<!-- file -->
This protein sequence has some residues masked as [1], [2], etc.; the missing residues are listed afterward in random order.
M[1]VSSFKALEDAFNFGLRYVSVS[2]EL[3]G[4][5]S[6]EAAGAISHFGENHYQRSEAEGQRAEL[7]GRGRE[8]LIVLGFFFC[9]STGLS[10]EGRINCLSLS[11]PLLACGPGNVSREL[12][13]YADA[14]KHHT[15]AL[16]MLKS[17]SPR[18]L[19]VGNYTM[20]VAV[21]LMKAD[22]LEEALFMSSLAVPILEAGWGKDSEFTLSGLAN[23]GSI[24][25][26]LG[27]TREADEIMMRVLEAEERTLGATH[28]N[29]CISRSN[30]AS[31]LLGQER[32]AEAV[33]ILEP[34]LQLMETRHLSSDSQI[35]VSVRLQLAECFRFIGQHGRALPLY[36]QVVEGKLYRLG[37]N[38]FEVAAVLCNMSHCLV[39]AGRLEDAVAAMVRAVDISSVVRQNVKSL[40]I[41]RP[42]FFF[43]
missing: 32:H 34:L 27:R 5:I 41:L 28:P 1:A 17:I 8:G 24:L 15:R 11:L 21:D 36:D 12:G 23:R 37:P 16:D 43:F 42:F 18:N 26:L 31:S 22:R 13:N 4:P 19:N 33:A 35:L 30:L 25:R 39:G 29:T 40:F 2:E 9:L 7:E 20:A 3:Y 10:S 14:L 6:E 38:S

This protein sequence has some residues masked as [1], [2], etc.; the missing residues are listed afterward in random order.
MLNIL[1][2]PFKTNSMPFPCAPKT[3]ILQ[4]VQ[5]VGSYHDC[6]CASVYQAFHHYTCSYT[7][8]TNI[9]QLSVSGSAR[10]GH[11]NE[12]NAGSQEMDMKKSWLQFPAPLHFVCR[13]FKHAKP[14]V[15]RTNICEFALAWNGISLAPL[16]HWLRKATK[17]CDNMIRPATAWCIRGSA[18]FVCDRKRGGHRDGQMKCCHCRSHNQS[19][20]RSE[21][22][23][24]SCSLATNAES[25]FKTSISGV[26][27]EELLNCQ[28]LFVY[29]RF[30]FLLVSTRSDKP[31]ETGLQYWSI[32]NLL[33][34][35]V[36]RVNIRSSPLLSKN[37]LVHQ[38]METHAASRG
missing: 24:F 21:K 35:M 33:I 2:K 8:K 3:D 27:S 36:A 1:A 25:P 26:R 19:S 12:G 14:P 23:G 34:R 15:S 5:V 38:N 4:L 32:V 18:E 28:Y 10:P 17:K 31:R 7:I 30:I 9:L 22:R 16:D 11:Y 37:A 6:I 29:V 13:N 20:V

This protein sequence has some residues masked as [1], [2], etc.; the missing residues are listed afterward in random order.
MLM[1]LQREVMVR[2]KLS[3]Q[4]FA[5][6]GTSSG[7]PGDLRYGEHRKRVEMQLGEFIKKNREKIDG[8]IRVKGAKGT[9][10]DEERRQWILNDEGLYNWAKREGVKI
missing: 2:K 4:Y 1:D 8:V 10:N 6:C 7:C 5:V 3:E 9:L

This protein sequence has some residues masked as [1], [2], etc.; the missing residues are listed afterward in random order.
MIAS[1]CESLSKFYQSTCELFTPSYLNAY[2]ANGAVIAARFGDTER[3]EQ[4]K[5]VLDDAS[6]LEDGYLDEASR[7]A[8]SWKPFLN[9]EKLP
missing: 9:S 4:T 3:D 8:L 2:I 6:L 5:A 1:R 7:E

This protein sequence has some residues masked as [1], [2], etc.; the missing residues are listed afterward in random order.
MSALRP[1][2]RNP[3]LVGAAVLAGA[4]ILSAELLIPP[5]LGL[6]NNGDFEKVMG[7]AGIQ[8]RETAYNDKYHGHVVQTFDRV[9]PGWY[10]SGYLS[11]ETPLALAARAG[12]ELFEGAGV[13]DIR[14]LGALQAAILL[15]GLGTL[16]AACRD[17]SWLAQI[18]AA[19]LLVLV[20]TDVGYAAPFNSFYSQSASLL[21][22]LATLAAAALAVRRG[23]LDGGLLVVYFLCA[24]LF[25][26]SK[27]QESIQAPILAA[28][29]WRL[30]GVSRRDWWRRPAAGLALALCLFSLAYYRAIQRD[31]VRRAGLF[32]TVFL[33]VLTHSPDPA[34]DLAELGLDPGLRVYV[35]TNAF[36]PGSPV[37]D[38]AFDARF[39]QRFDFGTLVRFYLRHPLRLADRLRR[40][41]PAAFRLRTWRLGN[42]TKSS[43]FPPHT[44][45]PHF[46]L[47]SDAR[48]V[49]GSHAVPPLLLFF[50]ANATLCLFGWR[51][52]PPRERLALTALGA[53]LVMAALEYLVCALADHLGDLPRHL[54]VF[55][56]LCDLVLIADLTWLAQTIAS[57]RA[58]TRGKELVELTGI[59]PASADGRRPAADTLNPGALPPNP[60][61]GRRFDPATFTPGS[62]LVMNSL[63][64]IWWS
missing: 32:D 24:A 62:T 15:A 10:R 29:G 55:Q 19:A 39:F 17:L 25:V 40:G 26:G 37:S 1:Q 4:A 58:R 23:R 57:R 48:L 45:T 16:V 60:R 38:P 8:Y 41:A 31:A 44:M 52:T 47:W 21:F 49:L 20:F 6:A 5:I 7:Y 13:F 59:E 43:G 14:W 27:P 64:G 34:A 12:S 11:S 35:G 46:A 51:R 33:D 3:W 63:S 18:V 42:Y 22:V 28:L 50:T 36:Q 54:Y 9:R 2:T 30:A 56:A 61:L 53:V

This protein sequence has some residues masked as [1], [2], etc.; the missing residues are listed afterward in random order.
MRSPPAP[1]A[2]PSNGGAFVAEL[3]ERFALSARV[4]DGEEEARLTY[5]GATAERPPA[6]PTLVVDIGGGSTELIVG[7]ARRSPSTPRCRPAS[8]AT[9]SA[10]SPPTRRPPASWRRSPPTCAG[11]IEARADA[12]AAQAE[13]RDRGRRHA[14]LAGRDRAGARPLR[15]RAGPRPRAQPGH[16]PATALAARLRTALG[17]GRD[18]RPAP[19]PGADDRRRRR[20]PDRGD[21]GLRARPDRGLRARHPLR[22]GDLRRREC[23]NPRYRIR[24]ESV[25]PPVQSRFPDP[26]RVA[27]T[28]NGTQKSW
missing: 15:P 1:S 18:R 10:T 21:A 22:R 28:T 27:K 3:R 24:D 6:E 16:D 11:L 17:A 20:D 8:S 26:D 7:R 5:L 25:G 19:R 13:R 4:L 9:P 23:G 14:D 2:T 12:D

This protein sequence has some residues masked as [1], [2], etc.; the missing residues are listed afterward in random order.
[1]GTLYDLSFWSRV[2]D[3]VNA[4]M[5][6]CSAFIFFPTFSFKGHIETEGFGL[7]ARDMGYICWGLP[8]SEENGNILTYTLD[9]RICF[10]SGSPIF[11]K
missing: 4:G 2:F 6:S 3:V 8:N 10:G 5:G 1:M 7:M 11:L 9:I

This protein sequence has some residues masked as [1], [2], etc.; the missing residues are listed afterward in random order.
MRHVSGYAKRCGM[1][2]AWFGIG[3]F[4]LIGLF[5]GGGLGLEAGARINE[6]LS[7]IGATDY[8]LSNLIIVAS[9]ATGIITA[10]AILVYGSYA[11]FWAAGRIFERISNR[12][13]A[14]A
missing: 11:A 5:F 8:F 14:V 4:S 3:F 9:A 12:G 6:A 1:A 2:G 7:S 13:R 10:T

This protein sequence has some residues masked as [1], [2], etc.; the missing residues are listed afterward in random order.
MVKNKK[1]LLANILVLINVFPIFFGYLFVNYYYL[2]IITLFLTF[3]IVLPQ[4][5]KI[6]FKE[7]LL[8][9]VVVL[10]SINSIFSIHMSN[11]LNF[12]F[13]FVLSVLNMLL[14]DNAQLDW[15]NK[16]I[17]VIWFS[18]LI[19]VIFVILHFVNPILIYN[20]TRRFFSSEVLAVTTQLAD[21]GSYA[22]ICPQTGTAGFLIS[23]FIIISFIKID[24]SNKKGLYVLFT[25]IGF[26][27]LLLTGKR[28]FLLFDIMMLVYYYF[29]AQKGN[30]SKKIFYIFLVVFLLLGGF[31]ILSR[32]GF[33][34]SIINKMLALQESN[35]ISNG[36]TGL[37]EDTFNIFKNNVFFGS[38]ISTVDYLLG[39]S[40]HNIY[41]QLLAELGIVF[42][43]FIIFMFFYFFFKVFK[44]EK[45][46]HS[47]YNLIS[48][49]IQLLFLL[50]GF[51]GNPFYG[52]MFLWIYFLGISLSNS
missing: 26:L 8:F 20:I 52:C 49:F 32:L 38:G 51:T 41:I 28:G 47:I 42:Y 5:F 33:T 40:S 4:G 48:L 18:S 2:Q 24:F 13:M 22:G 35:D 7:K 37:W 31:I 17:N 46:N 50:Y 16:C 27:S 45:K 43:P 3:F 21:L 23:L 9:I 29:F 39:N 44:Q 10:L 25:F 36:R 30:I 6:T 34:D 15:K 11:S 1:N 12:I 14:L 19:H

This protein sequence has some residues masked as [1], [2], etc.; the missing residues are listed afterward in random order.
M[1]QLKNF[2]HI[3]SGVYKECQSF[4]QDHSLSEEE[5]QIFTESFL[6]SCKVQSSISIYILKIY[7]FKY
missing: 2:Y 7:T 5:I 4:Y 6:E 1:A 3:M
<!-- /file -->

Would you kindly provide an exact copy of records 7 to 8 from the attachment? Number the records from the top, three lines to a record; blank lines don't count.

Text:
This protein sequence has some residues masked as [1], [2], etc.; the missing residues are listed afterward in random order.
[1]GTLYDLSFWSRV[2]D[3]VNA[4]M[5][6]CSAFIFFPTFSFKGHIETEGFGL[7]ARDMGYICWGLP[8]SEENGNILTYTLD[9]RICF[10]SGSPIF[11]K
missing: 4:G 2:F 6:S 3:V 8:N 10:G 5:G 1:M 7:M 11:L 9:I

This protein sequence has some residues masked as [1], [2], etc.; the missing residues are listed afterward in random order.
MRHVSGYAKRCGM[1][2]AWFGIG[3]F[4]LIGLF[5]GGGLGLEAGARINE[6]LS[7]IGATDY[8]LSNLIIVAS[9]ATGIITA[10]AILVYGSYA[11]FWAAGRIFERISNR[12][13]A[14]A
missing: 11:A 5:F 8:F 14:V 4:S 3:F 9:A 12:G 6:A 1:A 2:G 7:S 13:R 10:T